In The Relationship Between Facebook Use and Well-Being Depends on Communication Type and Tie Strength, Burke and Kraut argue that “people derive benefits from online communication, as long it comes from people they care about and has been tailored for them.” (p. 265). Based on five complementary theories, the authors claim that “receiving composed, targeted communication from strong ties was associated with increases in well-being, while the same actions from weak ties showed no impact.” (p. 276).
Burke and Kraut base their research on social theories in the physical world, which they categorize into five mechanisms: the need to belong, relationship maintenance, signals of relational investment, social support, and social comparison. For the purpose of their research, they categorize Facebook communication into three types. Targeted, composed communication “consists of one-on-one exchanges between a user and another particular Facebook friend that included text,” one-click communication “consists of targeted, single-click actions directed at a particular friend” such as likes and pokes, and broadcast communication “consists of views of broadcast content, such as reading News Feed stories.” (p. 272). With consideration of the five mechanisms and the different categories of Facebook communication, they conclude that “receiving more Facebook communication in general was not associated with changes in well-being,” “receiving communication from strong ties is associated with improvements in well-being while receiving communication from weak ties is not,” “receiving composed communication, such as wall posts or comments, was associated with a marginally significant increase in well-being, while receiving one-click communication or viewing broadcast communication intended for a wider audience were not,” and finally “receiving composed, targeted communication from strong ties was associated with increases in well-being, while the same actions from weak ties showed no impact. Receiving one-click communication or broadcasts from strong or weak ties was not associated with changes in well-being.” (p. 276).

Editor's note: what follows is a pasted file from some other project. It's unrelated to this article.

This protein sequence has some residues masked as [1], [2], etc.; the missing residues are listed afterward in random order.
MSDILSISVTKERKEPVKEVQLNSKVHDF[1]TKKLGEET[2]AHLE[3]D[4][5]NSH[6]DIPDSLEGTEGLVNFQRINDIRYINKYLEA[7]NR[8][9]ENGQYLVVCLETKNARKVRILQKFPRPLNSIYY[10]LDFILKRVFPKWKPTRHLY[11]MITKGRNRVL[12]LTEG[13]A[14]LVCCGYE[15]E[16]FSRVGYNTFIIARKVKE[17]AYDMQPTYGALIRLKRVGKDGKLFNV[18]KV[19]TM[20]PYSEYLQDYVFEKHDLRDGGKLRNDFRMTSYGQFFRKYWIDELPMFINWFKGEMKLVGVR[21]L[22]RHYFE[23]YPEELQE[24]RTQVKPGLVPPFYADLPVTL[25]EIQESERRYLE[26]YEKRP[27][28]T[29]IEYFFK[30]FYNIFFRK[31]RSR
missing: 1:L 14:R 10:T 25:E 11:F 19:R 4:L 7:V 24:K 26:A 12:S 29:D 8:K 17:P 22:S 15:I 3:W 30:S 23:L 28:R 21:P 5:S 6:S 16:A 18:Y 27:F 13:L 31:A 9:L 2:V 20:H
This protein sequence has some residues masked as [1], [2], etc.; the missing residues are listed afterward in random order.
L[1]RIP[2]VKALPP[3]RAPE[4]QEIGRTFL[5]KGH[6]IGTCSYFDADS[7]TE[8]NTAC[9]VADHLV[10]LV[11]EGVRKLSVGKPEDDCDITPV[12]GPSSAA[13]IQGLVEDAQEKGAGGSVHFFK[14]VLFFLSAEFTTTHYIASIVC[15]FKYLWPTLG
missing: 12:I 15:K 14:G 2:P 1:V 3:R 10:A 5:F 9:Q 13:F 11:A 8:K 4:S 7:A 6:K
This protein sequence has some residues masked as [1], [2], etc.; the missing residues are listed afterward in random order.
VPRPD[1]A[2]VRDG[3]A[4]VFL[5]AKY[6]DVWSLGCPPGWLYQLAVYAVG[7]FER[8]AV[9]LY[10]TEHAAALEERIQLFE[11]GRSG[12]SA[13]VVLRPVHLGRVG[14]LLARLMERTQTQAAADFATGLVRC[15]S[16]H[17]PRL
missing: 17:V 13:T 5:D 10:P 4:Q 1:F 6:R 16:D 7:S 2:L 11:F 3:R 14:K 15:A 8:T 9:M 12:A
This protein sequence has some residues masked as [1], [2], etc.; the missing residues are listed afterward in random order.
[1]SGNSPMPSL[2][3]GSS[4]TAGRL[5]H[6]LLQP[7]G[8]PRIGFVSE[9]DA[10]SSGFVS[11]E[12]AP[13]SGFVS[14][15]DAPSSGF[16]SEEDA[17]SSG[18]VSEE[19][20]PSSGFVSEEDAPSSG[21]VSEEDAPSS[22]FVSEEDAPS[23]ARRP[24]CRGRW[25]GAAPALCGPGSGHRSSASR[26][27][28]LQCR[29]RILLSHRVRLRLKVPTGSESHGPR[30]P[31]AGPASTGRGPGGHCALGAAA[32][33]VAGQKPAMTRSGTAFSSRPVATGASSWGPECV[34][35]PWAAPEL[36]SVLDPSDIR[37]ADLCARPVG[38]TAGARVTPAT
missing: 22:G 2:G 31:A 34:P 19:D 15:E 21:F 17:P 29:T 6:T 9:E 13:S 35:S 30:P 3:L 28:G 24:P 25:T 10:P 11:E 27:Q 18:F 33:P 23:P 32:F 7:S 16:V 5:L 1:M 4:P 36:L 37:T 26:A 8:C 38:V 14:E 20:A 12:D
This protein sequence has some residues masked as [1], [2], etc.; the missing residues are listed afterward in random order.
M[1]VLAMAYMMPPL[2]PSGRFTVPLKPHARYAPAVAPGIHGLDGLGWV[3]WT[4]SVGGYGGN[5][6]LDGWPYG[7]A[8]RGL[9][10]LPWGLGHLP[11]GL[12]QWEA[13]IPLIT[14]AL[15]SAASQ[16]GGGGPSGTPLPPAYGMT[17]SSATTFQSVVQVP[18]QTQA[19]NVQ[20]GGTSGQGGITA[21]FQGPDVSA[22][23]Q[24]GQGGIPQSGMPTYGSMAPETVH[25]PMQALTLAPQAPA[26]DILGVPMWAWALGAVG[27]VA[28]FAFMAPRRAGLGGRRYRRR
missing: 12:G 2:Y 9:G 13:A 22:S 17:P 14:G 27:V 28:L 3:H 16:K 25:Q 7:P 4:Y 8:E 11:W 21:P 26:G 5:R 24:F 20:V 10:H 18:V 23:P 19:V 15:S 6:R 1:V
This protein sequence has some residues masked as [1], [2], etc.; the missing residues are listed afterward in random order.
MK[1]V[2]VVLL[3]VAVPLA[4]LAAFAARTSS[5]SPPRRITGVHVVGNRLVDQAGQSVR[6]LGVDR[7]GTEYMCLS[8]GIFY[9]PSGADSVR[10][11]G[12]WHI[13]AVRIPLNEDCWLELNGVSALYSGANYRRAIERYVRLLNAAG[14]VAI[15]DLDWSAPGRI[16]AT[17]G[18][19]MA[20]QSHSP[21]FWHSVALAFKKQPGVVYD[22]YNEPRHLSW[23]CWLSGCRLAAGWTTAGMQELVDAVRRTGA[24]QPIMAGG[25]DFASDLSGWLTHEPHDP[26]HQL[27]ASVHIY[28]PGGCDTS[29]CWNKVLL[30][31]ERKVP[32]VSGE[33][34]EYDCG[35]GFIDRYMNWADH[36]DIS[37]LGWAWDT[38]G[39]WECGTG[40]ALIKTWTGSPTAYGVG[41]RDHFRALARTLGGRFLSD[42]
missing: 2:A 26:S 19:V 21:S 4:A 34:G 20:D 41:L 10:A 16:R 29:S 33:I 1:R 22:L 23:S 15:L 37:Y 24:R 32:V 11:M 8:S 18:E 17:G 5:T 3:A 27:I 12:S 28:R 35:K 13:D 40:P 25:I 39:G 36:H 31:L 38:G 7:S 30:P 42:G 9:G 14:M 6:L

A flaw in their study that the authors admit is that participants were on average 15 years older, with larger networks than, the average user. (p. 278). Additionally, they only measured quantity, not the content of messages. Based on this, I am skeptical of their indication that uses of Facebook are not associated with “declines in overall well-being.” (p. 277). All participants in the study had already been avid users of the site—their well-being could have decreased with initial use and then plateaued at a certain threshold. Thus, the researchers do not have a control against which to measure well-being with or without Facebook use. There could also be specific trends based on what information is being shared, which the researchers did not investigate—my guess is that someone who frequently shares conspiracy theories, for example, might have a significantly different level of stress and thus well-being than one who primarily shares updates about cute pets.